Ii clan is a Japanese clan which originates in Tōtōmi Province. It was a retainer clan of the Imagawa family, and then switched sides to the Matsudaira clan of Mikawa Province at the reign of Ii Naotora. A famed 16th-century clan member, Ii Naomasa, adopted son of Ii Naotora, was Tokugawa Ieyasu's son-in-law and one of his most important generals. He received the fief of Hikone in Ōmi Province as a reward for his conduct in battle at Sekigahara. The Ii and a few sub-branches remained daimyō for the duration of the Edo period. Ii Naosuke, the famed politician of the late Edo period, was another member of this clan.
Annaka Domain was a feudal domain under the Tokugawa shogunate of Edo period Japan, located in Kōzuke Province, Japan. It was centered on Annaka Castle in what is now the city of Annaka, Gunma.
Ii Naokatsu was a Japanese daimyō of the Edo period who served the Tokugawa clan. He was also known as Ii Naotsugu. His childhood name was Manchiyo (万千代). Naokatsu succeeded to family headship following his father's death in 1602. Under Tokugawa Ieyasu's orders, Naokatsu completed construction of Hikone Castle in 1606, and then moved there from Sawayama Castle when it was largely completed. In 1614, as Naokatsu was ill, he sent his brother Naotaka to fight in the Siege of Osaka; Naokatsu himself was assigned to Annaka, where he undertook security duty in the Kantō region. After the siege of Osaka, Tokugawa Ieyasu rewarded Naokatsu's younger brother Naotaka with the Ii family headship, and allowed Naokatsu to form a branch family with holdings at the fief of Annaka in Kōzuke Province, worth 30,000 koku. Naokatsu retired in 1632, yielding headship to his son Naoyoshi. He died in Ōmi Province in 1662.
Lady Saigō, also known as Oai, was the first consort and trusted confidante of Tokugawa Ieyasu, the samurai lord who unified Japan at the end of the sixteenth century and then ruled as shōgun. She was also the mother of the second Tokugawa shōgun, Tokugawa Hidetada. Her contributions were considered so significant that she was posthumously inducted to the Senior First Rank of the Imperial Court, the highest honor that could be conferred by the Emperor of Japan.
Lady Tsukiyama or Tsukiyama-dono (築山殿) was a Japanese noble lady and aristocrat from the Sengoku period. She was the chief consort of Tokugawa Ieyasu, the daimyō who would become the founder and first shōgun of the Tokugawa shogunate. She was the mother of Ieyasu's first child, Kamehime, and gave birth to Ieyasu's heir apparent, Matsudaira Nobuyasu. As principal consort, Tsukiyama led many of the political achievements of the former Matsudaira clan. She was an important figure at the beginning of Ieyasu's career, who later led to the beginning of Tokugawa Shogunate. She is best known for possibly initiating a conspiracy against Oda Nobunaga. Whether or not she cheated Ieyasu into joining the Takeda clan; the veracity of this event remains one of the greatest mysteries of the Sengoku period, known as the Nobuyasu Incident.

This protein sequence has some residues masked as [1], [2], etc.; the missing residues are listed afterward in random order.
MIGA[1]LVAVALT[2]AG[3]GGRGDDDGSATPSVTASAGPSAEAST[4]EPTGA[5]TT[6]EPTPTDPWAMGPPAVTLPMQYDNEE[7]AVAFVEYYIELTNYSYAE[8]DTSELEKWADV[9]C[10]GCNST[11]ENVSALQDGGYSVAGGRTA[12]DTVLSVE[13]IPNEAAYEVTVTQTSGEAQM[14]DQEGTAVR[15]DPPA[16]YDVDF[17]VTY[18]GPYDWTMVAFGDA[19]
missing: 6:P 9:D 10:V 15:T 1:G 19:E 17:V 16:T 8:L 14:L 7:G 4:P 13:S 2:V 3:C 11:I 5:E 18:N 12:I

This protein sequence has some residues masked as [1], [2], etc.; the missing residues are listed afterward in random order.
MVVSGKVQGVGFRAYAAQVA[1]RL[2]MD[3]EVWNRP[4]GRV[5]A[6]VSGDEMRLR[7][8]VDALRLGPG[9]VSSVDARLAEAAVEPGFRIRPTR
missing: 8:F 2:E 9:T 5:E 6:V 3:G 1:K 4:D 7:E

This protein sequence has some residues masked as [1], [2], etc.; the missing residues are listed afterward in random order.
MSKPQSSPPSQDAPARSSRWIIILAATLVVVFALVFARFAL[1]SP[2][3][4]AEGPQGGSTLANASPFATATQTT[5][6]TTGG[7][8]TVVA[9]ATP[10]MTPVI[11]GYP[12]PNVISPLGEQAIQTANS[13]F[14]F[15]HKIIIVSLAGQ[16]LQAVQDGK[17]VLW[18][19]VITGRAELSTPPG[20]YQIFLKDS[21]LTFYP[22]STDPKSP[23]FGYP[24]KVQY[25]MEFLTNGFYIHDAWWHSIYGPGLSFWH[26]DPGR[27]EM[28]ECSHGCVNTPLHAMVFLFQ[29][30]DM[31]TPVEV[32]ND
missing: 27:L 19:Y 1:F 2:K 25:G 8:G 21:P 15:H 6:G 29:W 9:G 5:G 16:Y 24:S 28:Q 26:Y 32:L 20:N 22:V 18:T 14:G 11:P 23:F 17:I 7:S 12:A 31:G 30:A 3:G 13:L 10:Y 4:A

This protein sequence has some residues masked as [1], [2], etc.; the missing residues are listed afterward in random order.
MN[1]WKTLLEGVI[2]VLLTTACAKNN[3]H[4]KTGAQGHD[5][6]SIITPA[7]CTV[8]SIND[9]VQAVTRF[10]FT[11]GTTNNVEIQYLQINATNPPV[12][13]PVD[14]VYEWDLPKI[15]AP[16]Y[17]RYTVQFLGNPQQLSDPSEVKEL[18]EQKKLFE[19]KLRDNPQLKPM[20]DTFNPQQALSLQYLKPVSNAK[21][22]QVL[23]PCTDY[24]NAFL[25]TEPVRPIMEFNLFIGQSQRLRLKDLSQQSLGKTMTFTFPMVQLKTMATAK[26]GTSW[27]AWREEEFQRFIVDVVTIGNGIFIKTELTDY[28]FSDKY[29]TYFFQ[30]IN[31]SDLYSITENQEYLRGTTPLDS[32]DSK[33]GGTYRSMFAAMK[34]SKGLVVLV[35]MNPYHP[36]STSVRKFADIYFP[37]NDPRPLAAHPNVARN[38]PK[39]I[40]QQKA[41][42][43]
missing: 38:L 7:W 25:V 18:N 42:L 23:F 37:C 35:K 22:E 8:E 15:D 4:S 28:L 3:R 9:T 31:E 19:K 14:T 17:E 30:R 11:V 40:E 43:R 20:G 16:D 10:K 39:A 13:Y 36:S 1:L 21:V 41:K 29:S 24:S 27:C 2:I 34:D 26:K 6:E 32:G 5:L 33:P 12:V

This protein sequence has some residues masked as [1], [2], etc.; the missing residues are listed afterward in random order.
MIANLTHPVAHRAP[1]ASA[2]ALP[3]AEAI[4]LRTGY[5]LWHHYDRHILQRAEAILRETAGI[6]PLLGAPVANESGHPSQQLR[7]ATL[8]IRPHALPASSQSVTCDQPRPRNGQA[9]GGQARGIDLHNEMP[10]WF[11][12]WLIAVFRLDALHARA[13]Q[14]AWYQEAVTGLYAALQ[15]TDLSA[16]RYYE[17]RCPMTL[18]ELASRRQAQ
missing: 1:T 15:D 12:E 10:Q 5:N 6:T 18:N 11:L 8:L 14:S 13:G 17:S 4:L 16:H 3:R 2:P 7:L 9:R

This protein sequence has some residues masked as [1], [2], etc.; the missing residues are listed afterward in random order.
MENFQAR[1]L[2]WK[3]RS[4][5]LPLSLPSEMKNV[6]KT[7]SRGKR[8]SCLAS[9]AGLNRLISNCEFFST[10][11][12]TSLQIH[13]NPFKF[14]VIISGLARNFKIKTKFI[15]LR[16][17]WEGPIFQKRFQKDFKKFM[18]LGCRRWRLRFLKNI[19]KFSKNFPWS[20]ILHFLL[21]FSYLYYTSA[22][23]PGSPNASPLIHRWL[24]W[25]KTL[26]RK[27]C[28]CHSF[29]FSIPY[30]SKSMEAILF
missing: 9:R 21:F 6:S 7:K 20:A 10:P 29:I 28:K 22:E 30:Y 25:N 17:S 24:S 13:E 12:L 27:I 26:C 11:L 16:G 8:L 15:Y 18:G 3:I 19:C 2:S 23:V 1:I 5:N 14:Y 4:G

Ii Naotora was a daimyō of the Sengoku period. She was the daughter and only child of Ii Naomori, the eighteenth head of their clan. She was primarily the head of Ii clan and retainer of the Imagawa clan, because of her efforts, Ii Naotora became a daimyō and received the title "Female Landlord" (女地頭).
Okaji no Kata (お梶の方) or Lady Okaji, was a Japanese noble lady and aristocrat who lived during the Sengoku period and at the beginning of Edo period. She was the founder of Eishō-ji temple in Kamakura and was also a concubine of Tokugawa Ieyasu. She was maybe from the Ōta clan. Her other names are Ohachi no Kata (お八の方) and Okatsu no Kata(お勝の方).
Takasaki Domain was a feudal domain under the Tokugawa shogunate of Edo period Japan, located in Kōzuke Province, Japan. It was centered on Takasaki Castle in what is now part of the city of Takasaki, Gunma. Takasaki was ruled through most of its history by a junior branch of the Matsudaira clan.
Kamehime was a Japanese woman from the Sengoku period. She was the eldest daughter of Tokugawa Ieyasu with his first wife, Lady Tsukiyama.
Odai no kata, also known as Dai, Daishi, and Denzûin, was a Japanese noble lady from the Sengoku period.